Porcupine Tree offered a more approachable kind of prog with The Incident

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In a pretty crowded field of rather talented 2000s-era prog-rock bands, Porcupine Tree stood out – principally because albums like The Incident established the group as a more melodically inclined, less wank-inclined progressive rock band. So much so, actually, that you worried if some progheads might even disclaim them.

For The Incident, released on September 15, 2009, the tactic of having a “side-long” suite of movements that make up a larger piece sounded very much like a classic move of the genre. Nevertheless, these discrete segments stood on their own. That’s no criticism where I’m concerned, though. Even well-developed rock suites can be difficult to sit through for more than a few listens.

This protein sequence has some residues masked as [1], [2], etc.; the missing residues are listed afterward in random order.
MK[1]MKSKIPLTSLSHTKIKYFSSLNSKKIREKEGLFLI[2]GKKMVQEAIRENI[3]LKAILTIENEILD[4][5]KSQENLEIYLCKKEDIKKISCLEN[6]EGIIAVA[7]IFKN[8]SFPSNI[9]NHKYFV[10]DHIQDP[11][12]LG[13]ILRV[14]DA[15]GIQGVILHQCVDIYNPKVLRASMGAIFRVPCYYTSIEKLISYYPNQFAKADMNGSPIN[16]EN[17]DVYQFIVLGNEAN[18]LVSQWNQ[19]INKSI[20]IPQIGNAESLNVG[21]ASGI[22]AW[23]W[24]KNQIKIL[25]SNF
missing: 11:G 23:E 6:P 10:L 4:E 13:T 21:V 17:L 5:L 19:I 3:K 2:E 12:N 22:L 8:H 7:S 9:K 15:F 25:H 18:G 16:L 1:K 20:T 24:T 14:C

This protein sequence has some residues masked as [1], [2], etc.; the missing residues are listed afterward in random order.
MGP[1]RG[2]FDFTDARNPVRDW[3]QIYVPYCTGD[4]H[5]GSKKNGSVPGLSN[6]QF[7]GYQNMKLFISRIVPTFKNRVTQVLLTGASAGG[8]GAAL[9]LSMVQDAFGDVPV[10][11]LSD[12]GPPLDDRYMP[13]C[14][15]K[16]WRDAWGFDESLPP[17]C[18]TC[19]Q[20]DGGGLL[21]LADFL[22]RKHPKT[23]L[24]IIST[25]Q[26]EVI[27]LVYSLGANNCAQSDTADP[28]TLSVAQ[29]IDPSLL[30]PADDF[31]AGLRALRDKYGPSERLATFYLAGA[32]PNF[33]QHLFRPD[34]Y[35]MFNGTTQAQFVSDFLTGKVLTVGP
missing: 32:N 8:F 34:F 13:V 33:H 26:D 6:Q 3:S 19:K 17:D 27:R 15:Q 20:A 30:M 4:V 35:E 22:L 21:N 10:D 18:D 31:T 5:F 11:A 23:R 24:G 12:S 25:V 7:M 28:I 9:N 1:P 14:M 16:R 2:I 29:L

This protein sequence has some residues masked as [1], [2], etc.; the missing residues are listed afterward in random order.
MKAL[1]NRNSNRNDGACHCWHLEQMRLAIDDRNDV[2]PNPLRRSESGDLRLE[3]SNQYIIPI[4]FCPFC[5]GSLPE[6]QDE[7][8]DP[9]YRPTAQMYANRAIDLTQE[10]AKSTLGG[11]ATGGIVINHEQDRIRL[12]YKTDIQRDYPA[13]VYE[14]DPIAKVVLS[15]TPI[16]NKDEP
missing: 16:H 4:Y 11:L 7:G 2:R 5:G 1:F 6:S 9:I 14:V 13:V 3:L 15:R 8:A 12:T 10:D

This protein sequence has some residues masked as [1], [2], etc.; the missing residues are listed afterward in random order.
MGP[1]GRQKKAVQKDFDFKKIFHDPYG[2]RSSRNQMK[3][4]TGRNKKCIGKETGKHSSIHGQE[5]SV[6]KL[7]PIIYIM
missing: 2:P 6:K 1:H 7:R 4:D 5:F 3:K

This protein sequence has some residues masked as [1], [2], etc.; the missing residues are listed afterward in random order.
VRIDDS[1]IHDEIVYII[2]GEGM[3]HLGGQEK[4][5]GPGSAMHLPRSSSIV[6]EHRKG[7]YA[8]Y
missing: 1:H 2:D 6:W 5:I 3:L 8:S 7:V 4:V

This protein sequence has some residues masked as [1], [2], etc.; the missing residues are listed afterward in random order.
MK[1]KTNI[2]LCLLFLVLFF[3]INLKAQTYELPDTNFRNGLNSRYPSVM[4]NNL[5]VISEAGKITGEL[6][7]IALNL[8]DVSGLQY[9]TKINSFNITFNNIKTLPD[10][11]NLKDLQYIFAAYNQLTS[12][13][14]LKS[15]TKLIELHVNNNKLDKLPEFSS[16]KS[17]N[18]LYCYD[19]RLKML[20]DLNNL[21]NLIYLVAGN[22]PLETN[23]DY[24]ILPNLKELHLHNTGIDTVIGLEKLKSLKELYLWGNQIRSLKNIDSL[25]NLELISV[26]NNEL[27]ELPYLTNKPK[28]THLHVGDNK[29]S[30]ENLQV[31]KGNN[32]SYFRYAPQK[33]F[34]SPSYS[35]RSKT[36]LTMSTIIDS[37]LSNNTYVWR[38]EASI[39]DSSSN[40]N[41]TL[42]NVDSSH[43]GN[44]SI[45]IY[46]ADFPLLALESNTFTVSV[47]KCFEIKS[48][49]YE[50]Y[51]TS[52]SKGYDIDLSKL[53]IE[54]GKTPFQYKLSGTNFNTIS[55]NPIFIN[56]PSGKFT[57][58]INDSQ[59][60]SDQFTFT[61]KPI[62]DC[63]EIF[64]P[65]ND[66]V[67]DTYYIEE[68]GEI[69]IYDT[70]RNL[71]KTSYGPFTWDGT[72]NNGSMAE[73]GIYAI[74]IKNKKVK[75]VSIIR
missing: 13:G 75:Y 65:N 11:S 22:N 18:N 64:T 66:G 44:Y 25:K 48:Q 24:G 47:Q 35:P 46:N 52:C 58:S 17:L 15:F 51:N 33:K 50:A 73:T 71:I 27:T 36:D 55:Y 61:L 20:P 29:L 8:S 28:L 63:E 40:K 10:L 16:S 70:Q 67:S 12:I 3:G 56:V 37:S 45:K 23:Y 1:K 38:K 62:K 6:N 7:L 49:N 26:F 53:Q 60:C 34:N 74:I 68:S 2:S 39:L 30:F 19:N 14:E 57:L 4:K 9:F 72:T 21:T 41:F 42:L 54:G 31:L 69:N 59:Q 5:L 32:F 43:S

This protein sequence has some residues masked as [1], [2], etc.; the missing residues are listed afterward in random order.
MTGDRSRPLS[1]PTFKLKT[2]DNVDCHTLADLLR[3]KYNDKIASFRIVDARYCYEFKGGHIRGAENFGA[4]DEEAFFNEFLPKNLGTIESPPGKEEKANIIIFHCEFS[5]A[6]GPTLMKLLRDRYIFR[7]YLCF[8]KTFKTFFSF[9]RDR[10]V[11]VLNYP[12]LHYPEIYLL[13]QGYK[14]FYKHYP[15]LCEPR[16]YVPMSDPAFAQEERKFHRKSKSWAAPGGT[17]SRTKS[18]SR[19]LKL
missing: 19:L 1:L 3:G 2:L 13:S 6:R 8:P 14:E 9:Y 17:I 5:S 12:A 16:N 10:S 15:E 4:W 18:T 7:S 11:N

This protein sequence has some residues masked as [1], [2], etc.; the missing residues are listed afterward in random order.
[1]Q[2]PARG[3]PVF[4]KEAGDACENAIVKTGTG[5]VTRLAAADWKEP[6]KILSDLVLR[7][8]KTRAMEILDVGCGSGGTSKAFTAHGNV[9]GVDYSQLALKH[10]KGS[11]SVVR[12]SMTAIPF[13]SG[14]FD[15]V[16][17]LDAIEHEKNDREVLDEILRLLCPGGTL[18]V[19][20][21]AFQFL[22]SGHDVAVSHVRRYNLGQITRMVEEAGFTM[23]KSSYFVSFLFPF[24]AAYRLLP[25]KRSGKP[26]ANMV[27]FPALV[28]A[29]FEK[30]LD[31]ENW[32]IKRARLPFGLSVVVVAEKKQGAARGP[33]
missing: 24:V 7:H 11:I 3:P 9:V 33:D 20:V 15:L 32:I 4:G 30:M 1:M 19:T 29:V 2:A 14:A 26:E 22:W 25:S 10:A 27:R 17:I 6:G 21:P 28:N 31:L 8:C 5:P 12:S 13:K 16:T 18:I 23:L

Many of the tracks on Porcupine Tree’s The Incident were compact sized (only two of the 18 tracks run over seven minutes), meaning leader Steven Wilson was intent of moving on to the next idea just as soon as the present idea lost its freshness. If there were a few weaker numbers in the bunch, no need to hit the skip button, because they don’t have to be endured for long.

That said, there were several stronger selections, starting with “Time Flies” and also including “The Incident,” “I Drive The Hearse” and among the handful of “non-suite” songs, “Black Dahlia” and the funky and sinister “Bonnie The Cat.” At this point in their history, Porcupine Tree already had a highly identifiable, polished sound. The downside was, that made it harder to remember which Porcupine Tree album you were listening to. Still, that’s an acceptable trade-off when these days it’s really hard to be a distinctive rock band in the first place.

In all, The Incident was a lot like most any Porcupine Tree record: They fall just short of being that groundbreaking magnum opus that every notable prog-rock band has, but still offer a consistently solid, enjoyable effort that finishes a cut above what nearly all its contemporaries were offering in those days — even if it didn’t measure up to the idiom’s classics of yesteryear.

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